Rapid rate rises ‘could throw UK back into recession’

Households face a sharp fall in disposable income when the Bank of England raises interest rates that could derail the recovery if the pace of increases is quicker than anticipated, according to the Telegraph.

The analysis conducted by Scotiabank found a one percentage point rise in interest rates over a year would knock around two percentage points off headline UK growth.

The research – based on reaction to past increases – showed rate rises and higher mortgage repayments would hit consumer spending, subtracting around 1.2 percentage points from gross domestic product (GDP) growth. Alan Clarke, head of fixed income at Scotiabank, said rises would also affect sentiment. Many consumers have funded purchases over the past year by driving down their savings.

Mr Clarke said higher rates would reduce consumers’ willingness to increase spending by more than their incomes, subtracting a further 0.75 percentage points from UK GDP growth.

“The consensus of forecasters is expecting the economy to grow by almost 3pc this year,” he said. “The bottom line is that if rising interest rates do subtract close to 2pc from headline growth, then we might expect to see growth of closer to 1pc over the coming years.

“We should enjoy this year’s bumper growth while we can.”

Mr Clarke said Bank policymakers could “choke off the recovery” if they did not plan interest rate rises carefully. “Once it seems certain that the first rate hike is coming, several more will be expected,” he said. The anticipation of more rate rises to come will likely influence the spending behaviour of households and businesses.”

A sharper jump in interest rates, caused by capacity constraints that would push up labour costs and inflation, could also “wipe out” the recovery or even throw Britain back into recession, Mr Clarke said. Bank of England data suggest higher interest rates could affect consumers more than previous cycles because around 65pc of mortgages are now linked directly to Bank Rate, compared with 38pc before the financial crisis.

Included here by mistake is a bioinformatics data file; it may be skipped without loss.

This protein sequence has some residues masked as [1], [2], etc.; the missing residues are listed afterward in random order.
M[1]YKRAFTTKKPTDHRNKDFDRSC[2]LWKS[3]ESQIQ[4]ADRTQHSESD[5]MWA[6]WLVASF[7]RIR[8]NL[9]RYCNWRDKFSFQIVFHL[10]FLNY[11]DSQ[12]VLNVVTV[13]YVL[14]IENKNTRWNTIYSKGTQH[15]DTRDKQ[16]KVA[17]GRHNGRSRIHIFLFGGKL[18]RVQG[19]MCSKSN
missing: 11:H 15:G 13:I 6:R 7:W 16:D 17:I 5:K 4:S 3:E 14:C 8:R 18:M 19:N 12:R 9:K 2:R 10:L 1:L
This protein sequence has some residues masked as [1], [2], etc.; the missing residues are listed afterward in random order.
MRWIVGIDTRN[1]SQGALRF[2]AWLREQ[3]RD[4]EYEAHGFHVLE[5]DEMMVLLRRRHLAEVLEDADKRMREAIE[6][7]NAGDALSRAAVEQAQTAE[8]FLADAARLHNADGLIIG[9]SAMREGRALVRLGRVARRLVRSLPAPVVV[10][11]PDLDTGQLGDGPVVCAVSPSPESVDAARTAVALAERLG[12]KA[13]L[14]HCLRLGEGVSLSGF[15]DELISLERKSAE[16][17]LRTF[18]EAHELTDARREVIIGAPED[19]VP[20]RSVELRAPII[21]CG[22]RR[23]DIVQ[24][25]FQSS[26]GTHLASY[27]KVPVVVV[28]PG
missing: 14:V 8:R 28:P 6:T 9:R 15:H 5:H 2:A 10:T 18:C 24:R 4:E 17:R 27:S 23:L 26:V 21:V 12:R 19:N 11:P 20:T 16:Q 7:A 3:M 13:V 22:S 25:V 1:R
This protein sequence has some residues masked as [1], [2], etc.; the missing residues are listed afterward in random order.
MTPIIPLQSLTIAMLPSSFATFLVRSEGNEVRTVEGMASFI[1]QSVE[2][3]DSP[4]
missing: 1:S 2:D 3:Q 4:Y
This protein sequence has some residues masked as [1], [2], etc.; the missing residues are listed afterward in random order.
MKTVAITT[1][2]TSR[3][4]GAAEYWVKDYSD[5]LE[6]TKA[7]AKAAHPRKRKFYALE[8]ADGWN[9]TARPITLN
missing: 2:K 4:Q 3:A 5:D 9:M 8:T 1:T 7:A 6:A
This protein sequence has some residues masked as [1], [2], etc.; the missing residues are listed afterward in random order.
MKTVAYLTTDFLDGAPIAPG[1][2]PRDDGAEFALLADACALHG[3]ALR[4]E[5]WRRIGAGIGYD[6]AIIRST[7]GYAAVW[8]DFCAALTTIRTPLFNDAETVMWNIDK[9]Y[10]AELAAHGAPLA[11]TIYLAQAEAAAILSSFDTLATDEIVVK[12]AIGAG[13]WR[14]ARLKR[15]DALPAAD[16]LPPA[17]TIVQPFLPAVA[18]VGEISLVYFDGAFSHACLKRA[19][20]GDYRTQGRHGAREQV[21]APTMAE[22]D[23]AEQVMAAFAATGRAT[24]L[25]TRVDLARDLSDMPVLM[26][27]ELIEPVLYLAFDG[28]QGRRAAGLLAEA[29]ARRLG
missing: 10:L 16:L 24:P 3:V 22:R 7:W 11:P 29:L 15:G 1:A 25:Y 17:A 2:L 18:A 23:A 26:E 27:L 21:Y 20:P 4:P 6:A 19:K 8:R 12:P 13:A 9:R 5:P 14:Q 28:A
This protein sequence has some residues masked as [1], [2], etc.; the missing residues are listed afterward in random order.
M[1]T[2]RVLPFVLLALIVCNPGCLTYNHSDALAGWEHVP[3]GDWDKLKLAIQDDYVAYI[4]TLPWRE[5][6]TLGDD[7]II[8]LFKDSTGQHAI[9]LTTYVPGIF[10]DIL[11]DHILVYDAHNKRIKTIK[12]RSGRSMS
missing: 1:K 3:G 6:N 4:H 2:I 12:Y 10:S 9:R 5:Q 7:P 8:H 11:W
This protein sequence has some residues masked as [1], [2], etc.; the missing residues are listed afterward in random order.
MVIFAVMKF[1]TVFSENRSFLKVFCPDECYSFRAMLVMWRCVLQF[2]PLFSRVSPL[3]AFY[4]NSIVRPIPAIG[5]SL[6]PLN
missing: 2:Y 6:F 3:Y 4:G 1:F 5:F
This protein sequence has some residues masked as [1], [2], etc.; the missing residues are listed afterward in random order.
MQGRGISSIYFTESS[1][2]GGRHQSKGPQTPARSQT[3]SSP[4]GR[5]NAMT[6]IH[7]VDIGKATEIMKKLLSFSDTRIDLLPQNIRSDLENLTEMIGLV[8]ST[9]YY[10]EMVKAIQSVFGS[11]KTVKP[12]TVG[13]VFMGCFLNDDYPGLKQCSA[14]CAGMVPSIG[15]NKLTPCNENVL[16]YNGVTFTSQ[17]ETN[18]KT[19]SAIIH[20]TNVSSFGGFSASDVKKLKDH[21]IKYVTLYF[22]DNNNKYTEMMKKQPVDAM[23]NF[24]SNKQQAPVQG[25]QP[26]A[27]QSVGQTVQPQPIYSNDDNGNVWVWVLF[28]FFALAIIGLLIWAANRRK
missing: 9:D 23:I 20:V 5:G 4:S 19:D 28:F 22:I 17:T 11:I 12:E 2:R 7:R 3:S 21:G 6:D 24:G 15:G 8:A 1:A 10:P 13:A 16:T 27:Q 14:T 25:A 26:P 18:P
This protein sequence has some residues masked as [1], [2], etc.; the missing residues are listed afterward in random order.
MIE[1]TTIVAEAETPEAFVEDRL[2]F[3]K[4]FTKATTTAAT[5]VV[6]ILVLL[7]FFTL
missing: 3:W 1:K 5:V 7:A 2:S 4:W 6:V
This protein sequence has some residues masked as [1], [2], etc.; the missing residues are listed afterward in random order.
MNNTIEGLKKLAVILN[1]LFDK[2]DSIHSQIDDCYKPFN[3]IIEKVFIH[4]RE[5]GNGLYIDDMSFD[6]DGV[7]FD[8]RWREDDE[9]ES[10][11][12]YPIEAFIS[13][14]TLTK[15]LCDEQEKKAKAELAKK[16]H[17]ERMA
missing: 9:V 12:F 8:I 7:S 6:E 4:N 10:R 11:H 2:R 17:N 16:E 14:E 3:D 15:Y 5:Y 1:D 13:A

Mark Carney, the Governor of the Bank of England, has insisted that eventual rate rises will be gradual. “The Bank will not take risks with the recovery”, he said at the February Inflation Report.

While Mr Clarke said a scenario of rapid rate rises was “highly unlikely” because the Bank was much more likely to tolerate high inflation than raise rates and “choke off the recovery”, experts warned that if signs emerged that increased labour costs were pushing up prices, the Bank may not have a choice.

“The argument for tolerating higher inflation in the past is that it appeared to be caused by temporary factors,” said Andrew Sentance, senior economic adviser to PwC and a former Bank policymaker. “But if you’ve got inflation driven by the fact that tightening in the labour market is putting pressure on wages – it’s going to be hard to argue that that’s just a blip – the Bank would need to cool the economy down.”

While inflation, at 1.6pc, is at its lowest since 2009, recent surveys have shown that nominal wages are “on the cusp of a strong recovery”, according to Ian McCafferty, a Bank policymaker.

Mr Sentance has argued that gradual rate rises should begin now to avoid sharper rate rises later.

“The [Bank] has said that if it thought it was was going to knock the recovery on the head with interest rate rises, it wouldn’t raise them dramatically,” said Mr Sentence.

“But they could find themselves in an awkward position where there is a much more immediate inflation threat than you have now. That will put them behind the curve – then they may have no other choice than to raise rates sharply.”